Twitter’s new CEO, Linda Yaccarino, has a fearsome to-do list

By RockedBuzz 5 Min Read

Linda Yaccarino is will have to change tone. As a longtime executive overseeing ad sales at global television giant NBCUniversal, he’s spent years battling social media companies over the billions of dollars advertisers split each year between old and new media.

The new CEO of Twitter once publicly joked that families don’t gather around a news feed like they do around a big screen for Super Bowls and primetime shows. She punished services like Facebook to “evaluate their own homework,” forcing ad buyers to trust a platform’s data on ad views instead of being able to go to independent reviewers like those available for TV. AND he underlined how internet companies have sometimes struggled to match the high-quality content produced by television networks.

On Twitter, Yaccarino will need to turn his knowledge of social media weaknesses into an asset and begin competing with the traditional media industry he has championed long before online social networks existed. Elon Musk announced on Friday that Yaccarino will oversee business operations while focusing on Twitter’s technology and design as executive chairman and CTO.

Together, Yaccarino and Musk will try to stop the leak of users and advertisers of the last few months and begin to formulate his vision of transforming Twitter into an “everything app”, with digital payment tools and other features that Musk has yet to clearly articulate. All of which will make Yaccarino’s to-do list bigger than he’s ever had on TV, and he has to do it in a company still reeling from Musk’s sometimes chaotic makeover and his firing of most of his employees. employees. Here are five tasks waiting for you.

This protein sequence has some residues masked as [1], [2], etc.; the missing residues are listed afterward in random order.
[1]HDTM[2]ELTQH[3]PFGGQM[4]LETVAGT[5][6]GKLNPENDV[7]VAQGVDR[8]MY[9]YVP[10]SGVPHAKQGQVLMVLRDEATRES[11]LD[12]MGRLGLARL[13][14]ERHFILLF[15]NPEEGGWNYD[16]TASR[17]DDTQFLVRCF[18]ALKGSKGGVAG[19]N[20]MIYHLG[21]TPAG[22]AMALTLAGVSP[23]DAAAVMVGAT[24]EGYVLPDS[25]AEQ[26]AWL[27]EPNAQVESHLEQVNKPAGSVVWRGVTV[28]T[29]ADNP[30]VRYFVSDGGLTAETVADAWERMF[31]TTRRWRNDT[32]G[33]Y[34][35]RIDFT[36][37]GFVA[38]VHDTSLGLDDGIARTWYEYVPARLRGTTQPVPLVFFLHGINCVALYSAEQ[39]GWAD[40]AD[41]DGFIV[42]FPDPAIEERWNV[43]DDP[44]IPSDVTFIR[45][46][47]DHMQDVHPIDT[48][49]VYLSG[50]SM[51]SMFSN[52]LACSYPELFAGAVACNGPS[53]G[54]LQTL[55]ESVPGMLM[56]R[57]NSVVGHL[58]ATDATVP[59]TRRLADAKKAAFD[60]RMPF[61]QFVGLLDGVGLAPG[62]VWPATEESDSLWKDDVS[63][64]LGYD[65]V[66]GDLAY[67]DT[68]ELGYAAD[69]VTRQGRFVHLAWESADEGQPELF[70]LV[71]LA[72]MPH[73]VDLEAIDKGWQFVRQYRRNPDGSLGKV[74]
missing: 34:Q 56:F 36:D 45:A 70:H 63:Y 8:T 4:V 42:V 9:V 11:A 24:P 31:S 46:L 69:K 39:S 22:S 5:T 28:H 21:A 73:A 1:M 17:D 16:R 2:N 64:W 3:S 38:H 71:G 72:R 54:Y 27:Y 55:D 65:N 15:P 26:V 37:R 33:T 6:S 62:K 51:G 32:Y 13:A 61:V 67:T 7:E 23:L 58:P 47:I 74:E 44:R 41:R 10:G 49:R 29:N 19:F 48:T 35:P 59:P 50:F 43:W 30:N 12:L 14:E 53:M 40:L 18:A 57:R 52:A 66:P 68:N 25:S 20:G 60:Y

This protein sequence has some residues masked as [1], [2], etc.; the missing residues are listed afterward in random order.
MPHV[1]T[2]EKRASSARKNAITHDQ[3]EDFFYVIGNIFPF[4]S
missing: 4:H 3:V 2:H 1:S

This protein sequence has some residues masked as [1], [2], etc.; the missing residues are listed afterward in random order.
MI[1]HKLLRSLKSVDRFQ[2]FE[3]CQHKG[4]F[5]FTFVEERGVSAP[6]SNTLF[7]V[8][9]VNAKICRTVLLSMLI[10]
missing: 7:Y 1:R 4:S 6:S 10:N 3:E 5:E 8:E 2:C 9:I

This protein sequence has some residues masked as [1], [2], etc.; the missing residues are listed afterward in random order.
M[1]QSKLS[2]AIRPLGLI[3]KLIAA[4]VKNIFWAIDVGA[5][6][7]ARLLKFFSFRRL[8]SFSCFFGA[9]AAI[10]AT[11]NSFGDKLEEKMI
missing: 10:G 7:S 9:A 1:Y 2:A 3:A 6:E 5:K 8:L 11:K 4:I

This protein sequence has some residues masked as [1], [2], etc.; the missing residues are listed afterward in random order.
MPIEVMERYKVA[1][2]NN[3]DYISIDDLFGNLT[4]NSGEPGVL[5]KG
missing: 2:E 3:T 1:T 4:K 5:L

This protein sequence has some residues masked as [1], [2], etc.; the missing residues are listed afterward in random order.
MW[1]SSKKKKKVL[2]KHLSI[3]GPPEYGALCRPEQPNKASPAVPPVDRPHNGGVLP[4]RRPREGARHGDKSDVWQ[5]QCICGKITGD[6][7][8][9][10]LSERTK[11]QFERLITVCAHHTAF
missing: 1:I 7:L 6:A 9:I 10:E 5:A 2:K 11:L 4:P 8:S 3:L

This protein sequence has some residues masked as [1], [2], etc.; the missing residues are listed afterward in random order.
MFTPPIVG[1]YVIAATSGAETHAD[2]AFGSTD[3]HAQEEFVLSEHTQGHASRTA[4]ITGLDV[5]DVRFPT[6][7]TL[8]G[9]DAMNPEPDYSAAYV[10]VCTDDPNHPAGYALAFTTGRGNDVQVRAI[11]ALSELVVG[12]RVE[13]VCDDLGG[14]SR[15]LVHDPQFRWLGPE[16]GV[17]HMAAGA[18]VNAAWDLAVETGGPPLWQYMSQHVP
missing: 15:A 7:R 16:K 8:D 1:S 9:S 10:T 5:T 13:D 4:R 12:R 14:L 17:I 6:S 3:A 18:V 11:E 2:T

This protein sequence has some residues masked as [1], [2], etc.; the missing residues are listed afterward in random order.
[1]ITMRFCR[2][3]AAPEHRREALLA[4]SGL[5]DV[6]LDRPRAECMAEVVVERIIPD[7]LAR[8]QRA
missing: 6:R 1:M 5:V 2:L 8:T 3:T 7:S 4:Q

Be good to advertisers

Yaccarino’s knack for getting advertisers to open their checkbooks landed her a major role at NBC. He persuaded them continue spending on TV commercials even as consumers spend more time on online services and try new streaming options, like NBC’s Peacock.

The challenge on Twitter is different. Most advertisers want to avoid association with objectionable content, but Musk has embraced the controversy, taking down the teams that moderate content and monitor potential racial and political bias in Twitter’s recommender systems. He also eased rules to combat hate speech against transgender users, censored journalists and critics, and welcomed users his predecessors banned for breaking Twitter content rules, including the former president of the United States Donald Trump.

Many advertisers have quit Twitter over concerns that Musk will increase the chances of their brand messages appearing alongside content that might be offensive. Twitter is expected to sell about $3 billion in advertising this year, according to Inside Intelligence, which prior to Musk’s arrival had projected a haul of $4.7 billion for the year. At NBCUniversal, Yaccarino warned advertisers about the poor quality of social media content; he now he will have to explain that concerns about dirt on Twitter are exaggerated.

Take back corporations and celebrities

With ad revenue declining, Musk has pursued other avenues to boost sales. He pushed Twitter Blue, a paid tier that provides features like the ability to post longer tweets, better security, and a blue checkmark as a supposed identity verification badge. Musk also raised fees for access to the Twitter API, technology that allows software, including bots, to automatically tweet or pull data from the service.

Along the way, there was a lot of confusion. Well-known figures such as basketball star LeBron James have been given check marks despite claiming they have not subscribed. Media outlets like NPR have been wrongly labeled on Twitter as “state-sponsored,” and researchers have been barred from accessing tweet downloads to study toxic behavior.

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